Healing Racism: Conversations that work

One organization is showcasing how we can talk about race more effectively. The Center for the Healing of Racism is holding workshops for groups of all races to have a healthy dialogue on addressing racism and stereotypes.

Institutional racism, diversity and inclusion, safe spaces, critical race theory; these are all terms that have been thrown into the spotlight since May 2020 after a 9-minute and 29-second video showed a police officer kneeling on the neck of George Floyd. He died and polarizing conversations grew surrounding race.

Now an organization that has been having that conversation for more than three decades sheds a light on how we can have conversations about race more effectively.

“It’s one of those conversations that even though you recognize it you don’t want to have that conversation, so you find ways to not to,” explains Cherry Steinwender, Executive Director & Co-Founder of the Center for the Healing of Racism.

Steinwinder has been having conversations about race for more than 30 years. It all started when Steinwender and a group of multi-ethnic friends would meet and have open conversations about racism around the kitchen table.

“To be totally transparent was creating something within us, maybe we could call it healing,” Steinwender said.

That’s when the Center for the Healing of Racism was born. The center holds workshops for groups of all races to have an educational dialogue where they confront stereotypes, discuss issues of racism and its repercussions and racial conditioning. Steinwender believes talking is how understanding racism begins.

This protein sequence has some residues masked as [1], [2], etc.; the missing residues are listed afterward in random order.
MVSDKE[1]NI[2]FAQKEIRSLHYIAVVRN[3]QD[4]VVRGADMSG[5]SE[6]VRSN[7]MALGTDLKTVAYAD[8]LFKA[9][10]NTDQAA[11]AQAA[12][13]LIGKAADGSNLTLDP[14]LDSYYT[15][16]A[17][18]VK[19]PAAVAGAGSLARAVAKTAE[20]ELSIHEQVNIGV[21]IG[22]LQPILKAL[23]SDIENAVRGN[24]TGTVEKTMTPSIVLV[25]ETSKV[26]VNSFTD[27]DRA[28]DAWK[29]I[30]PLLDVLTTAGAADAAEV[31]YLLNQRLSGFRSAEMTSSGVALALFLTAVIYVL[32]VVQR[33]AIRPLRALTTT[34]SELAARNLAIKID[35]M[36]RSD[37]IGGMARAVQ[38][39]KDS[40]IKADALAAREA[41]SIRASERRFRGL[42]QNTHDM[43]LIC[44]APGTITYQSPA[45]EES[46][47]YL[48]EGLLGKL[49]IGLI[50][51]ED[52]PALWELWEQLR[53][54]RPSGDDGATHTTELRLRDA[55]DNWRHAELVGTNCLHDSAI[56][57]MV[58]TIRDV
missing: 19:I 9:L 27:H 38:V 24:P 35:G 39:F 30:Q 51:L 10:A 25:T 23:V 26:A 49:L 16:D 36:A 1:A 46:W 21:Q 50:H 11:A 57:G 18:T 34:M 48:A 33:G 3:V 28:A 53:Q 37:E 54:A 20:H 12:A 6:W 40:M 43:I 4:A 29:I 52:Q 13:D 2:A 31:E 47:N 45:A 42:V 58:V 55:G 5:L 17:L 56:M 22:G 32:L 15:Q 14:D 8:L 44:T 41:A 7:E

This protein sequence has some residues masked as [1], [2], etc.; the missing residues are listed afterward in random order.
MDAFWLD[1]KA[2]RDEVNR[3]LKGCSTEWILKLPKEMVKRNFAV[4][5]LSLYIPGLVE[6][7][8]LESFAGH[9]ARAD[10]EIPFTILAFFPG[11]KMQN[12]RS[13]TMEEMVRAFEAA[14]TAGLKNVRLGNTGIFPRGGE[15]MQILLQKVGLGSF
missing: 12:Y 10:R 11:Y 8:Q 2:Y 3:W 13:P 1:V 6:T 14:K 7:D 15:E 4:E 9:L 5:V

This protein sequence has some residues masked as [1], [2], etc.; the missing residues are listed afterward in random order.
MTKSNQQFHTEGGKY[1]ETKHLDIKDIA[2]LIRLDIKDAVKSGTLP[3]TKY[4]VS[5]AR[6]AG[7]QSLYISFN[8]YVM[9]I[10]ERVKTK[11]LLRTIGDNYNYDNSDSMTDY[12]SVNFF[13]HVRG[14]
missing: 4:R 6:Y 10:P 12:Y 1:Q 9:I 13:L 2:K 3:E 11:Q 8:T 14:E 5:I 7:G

“When we don’t talk about anything, we don’t know anything,” Steinwender said. “Getting sick with the disease of racism wasn’t your fault, but getting well is your responsibility.”

Those who take part in the workshop learn techniques on how to talk about racism.

“Would you be interested in sitting down with me and talking about our racial conditioning? That’s a very different question and a very different opening to ‘I don’t like what you just said,’” Steinwender said.

Starting that conversation can be revealing.

“We may look different in hues and have some different features, but we have at least 98-point DNA in common,” Steinwender said.

Steinwender believes parents should start talking to their kids early about race. The center holds workshops for kids as young as pre-kindergarten and Steinwender uses bread to teach kids about different cultures. She says even though bread comes from different regions and in diverse shapes, sizes and color, it is still bread, just like people. For her work, she has been the recipient of the Gandhi, King, Ikeda and Diversity Champion Award.